[3] The Secretary also filed an application for temporary reinstatement pursuant to section 105(c)(2). A Commission Judge determined that the complaint was not frivolously brought and granted Pappas temporary reinstatement. Sec’y of Labor on behalf of Pappas v. CalPortland Co., 38 FMSHRC 53 (Jan. 2016) (ALJ). The Commission affirmed. Sec’y of Labor on behalf of Pappas v. CalPortland Co., 38 FMSHRC 137 (Feb. 2016).


The D.C. Circuit reversed the Commission, vacated the Judge’s order, and determined that Pappas, as an applicant for employment, was not eligible for temporary reinstatement. CalPortland Co. v. FMSHRC, 839 F.3d 1153 (D.C. Cir. 2016) (concluding that Pappas was not a miner at CalPortland, but instead was an an applicant for employment and accordingly was not eligible for the temporary reinstatement remedy).


[4] Both Ambrose and Salzborn knew of Pappas’ prior protected activities: Salzborn was the plant manager who terminated Pappas in 2014, and Pappas complained to Ambrose about harassment following his reinstatement. Id. at 741.


[5] An adverse action is “an act of commission or omission by the operator subjecting the affected miner to discipline or a detriment in his employment relationship.” Sec’y of Labor on behalf of Jenkins v. Hecla-Day Mines Corp., 6 FMSHRC 1842, 1847-48 (Aug. 1984).


[6] In evaluating whether a causal relationship between Pappas’ protected activity and Riverside’s action existed, the Judge considered the four Chacon factors: (1) knowledge of the protected activity; (2) hostility or animus toward the protected activity; (3) coincidence in time between the protected activity and the adverse action; and (4) disparate treatment of the complainant. 39 FMSHRC at 741 (citing Sec’y of Labor on behalf of Chacon, 3 FMSHRC 2508, 2510 (Nov. 1981)).


[7] The Judge noted that what Pappas perceived to be harassment was not clearly related to his protected activity, and instead may have been reasonably interpreted by others to be “banter” due to the topics at issue and prior relationships of the parties. Id. at 744.


[8] On review, CalPortland argues that Pappas’ pro se petition for discretionary review failed to comply with the statutory requirements set forth at 30 U.S.C. § 823(d)(2)(A).

Our practice has been to liberally construe the filings of pro se litigants. See Rostosky Coal Co., 21 FMSHRC 1071 (Oct. 1999); see also Original Sixteen to One Mine, Inc., 23 FMSHRC 1217 (Nov. 2001). We find that Pappas sufficiently identifies and supports assignments of error in his petition; Pappas challenges the Judge’s credibility determinations and cites evidence in the record in support of his allegations. Accordingly, we review these issues.


[9] Salzborn retired from Riverside at the end of 2014, and then returned as interim plant manager in 2015 to assist in the transfer of assets to CalPortland. 


[10] The Commission has recognized that, because the Judge “has an opportunity to hear the testimony and view the witnesses[,] he [or she] is ordinarily in the best position to make a credibility determination.” In re: Contests of Respirable Dust Sample Alteration Citations,    17 FMSHRC 1819, 1878 (Nov. 1995) (quoting Ona Corp. v. NLRB, 729 F.2d 713, 719 (11th Cir. 1984)), aff'd sub nom. Sec’y of Labor v. Keystone Coal Mining Corp., 151 F.3d 1096 (D.C. Cir. 1998).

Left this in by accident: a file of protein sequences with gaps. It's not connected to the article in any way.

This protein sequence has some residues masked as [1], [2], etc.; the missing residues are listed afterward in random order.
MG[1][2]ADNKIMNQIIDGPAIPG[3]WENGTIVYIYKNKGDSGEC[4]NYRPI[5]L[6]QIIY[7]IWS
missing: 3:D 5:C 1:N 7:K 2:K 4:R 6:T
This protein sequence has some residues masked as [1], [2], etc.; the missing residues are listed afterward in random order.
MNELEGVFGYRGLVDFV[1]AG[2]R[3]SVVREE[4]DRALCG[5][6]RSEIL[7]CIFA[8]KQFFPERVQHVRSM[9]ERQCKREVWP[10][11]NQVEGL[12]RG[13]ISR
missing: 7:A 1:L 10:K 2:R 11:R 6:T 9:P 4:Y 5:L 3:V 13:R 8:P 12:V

[11] I agree with my colleagues’ conclusion that the Judge did not err in his findings that the Secretary and Pappas failed to establish a prima facie case with regard to alleged discrimination by other Riverside employees including Jamie Ambrose, Riverside’s human resources manager, and by CalPortland Company.


[12] Like the Judge and my colleagues, I apply the Commission’s analytic framework for discrimination cases arising under section 105(c) of the Mine Act, 30 U.S.C. § 815(c), set forth in Sec’y on behalf of Pasula v. Consolidation Coal Co., 2 FMSHRC 2786, 2799 (Oct. 1980), rev’d on other grounds 663 F.2d 1211 (3d Cir. 1981) and Sec’y on behalf of Robinette v. United Castle Coal Co., 3 FMSHRC 803, 817-18 (Apr. 1981). Under the Pasula-Robinette test, it is first determined whether the complainant miner has made out a prima facie case of discrimination by showing that he engaged in protected activity, and that there was adverse action motivated in any part by the protected activity. If the complainant makes out a prima facie case, the operator may raise an affirmative defense by establishing that it was also motivated by the miner’s unprotected activity, and would have taken the adverse action based on the unprotected activity alone.  

[13] In December 2013, Pappas was working with two other miners replacing filters on the chutes which loaded rail cars at the mine’s pack house. There were three tracks at that location, and the crew was working on manlifts elevated above two of the tracks. A train of cars emerged, backing up on the one track which fed the three tracks, heading for the location where the crew was. There was no lock on that track, and no miner stationed as a lookout at the back of the train, and thus no way to notify the locomotive operator to stop because there were other miners working on the tracks. Pappas’s crew were not able to move out of the train’s way, but fortunately the train ended up coming down the third track and stopping, so no one was injured. Pappas felt that his life and the lives of his co-workers had been endangered by the moving train. 39 FMSHRC at 723.